I attended the Winter Antique Show at the Park Avenue Armory last Friday. I always meant to go, so an invitation from DESCARO was just the impetus I needed to make a point of getting myself there. I had no doubt I would love it, and I did! The antique show, now in its 63rd year benefits the East Side House Settlement which helps bring education and resources to those who need it in the South Bronx and Northern Manhattan.
I wish I could have bought one of these faceted, hand cut crystal consoles. They were spectacular!
|Frank and Barbara Pollack American Antiques and Art, Highland Park,IL|
|Still life in white, Anat Shiftan|
I am a big believer in incorporating antiques into an interior space. If your space is more modern they create a great tension between the modern day and the past. If your interior is more traditional, antiques lend an authenticity to your space that a reproduction does not. The provenance of a piece has history that seems to radiate. Contemporary art in a traditional setting is the easiest way to dip your toe into the look of mixing styles and periods.
If you follow me on Instagram you saw this, but this is worth mentioning again because it is so fabulous. Maison Gerard brought in graffiti artist Faust who is known as an awesome calligrapher, to put this stamp on their back wall. This perfectly illustrates how dynamic contemporary, vintage, and antique pieces can coexist. It says, "It seemed like a good idea at the time." If I had a dime....
While purchasing antiques with a pedigree may be important to some, you can get beautiful pieces at all price points. This highboy comes with its original documentation. According to the fascinating paper work, John Cochran once owned it (1765-1775). This dealer specializes in supplying some kind of paperwork that authenticates or educates with each piece.
|Nathan Liverant and Son, Colchester,CT|
I love hearing backstories of a piece, how they dealer came to it, where the piece may have come from, who it may have belonged to. Its history makes it magical.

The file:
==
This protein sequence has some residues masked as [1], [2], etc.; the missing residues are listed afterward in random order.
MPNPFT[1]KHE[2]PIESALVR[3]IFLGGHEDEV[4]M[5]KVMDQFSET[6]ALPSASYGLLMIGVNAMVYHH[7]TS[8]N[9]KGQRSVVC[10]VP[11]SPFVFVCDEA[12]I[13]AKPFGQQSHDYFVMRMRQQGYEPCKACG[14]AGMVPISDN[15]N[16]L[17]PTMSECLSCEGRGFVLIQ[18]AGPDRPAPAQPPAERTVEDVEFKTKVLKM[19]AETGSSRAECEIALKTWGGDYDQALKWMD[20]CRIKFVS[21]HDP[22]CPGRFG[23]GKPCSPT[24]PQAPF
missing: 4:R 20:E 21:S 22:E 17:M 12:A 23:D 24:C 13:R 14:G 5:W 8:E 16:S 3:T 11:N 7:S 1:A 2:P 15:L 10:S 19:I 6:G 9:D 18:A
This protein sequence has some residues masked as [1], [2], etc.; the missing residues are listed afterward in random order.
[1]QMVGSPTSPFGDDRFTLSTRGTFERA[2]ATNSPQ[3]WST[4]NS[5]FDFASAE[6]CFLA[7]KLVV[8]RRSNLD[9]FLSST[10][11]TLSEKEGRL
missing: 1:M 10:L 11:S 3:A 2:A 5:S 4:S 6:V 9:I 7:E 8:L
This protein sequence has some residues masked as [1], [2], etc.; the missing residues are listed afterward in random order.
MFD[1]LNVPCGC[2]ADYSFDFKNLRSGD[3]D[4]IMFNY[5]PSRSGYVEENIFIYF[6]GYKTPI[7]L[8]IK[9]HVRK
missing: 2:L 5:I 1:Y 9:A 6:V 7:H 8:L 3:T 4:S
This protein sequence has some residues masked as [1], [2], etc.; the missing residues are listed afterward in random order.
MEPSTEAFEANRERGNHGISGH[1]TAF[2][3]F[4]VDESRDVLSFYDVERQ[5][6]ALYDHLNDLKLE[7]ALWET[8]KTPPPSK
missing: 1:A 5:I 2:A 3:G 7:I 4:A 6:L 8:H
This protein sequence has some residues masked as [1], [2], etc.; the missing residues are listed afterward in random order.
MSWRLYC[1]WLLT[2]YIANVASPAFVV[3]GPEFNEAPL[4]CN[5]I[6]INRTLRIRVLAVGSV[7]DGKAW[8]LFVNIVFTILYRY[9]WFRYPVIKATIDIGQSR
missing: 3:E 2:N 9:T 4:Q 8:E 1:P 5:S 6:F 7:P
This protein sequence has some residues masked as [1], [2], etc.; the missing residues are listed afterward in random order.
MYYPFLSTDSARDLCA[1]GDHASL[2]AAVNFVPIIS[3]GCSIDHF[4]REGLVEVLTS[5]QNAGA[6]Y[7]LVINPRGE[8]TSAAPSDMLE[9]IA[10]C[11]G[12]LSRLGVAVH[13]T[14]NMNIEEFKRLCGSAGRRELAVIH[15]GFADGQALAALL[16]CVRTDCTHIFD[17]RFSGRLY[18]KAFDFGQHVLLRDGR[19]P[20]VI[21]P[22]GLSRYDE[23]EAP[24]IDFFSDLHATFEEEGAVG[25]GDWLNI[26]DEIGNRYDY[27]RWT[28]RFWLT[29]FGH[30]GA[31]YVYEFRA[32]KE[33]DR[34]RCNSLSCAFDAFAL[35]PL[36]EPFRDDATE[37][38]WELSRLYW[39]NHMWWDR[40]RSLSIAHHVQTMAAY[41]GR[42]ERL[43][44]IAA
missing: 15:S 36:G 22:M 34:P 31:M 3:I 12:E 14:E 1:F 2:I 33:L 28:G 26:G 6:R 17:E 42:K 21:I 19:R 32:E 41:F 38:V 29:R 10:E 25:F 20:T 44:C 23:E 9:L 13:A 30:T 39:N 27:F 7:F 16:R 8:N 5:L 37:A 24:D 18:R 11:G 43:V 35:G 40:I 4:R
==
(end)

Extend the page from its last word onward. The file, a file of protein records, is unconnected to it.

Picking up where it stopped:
|Herschel and Adler Galleries, New York, NY|
There are really no rules when showcasing antiques. Many elevate their "very important pieces" in a precious way focusing to their importance, but many incorporate them in a whimsical way that speaks to the desire for the history, but not taking it too seriously. Americana has an innate character that makes them perfect for a playful look.
|Kelly Kinzel, New Oxford, PA|
From assorted Civil War Infantry Drums, circa 1822, in use until late 1870's to a collection of John Singer Sargent paintings surrounding a Tiffany lamp ~ the selection is vast, and the dealers, international.
|Michael Altman Fine Art|
One of the most intriguing booths was the jeweler Didier. The windows invite you to peek in and linger at the jewelry that is just as much art by such artists as Warhol, Calder, Piero Dorazio, among others.
It's a great opportunity to think about starting or expanding on a collection.
|Robert Young Antiques, London|
|Tambaran, New York|
And don't think it is limited to your interiors. An exterior space should tell a similar story.
|Elizabeth Israel, Katonah NY|
The show is only there till January 29th, if you get a chance to stop by.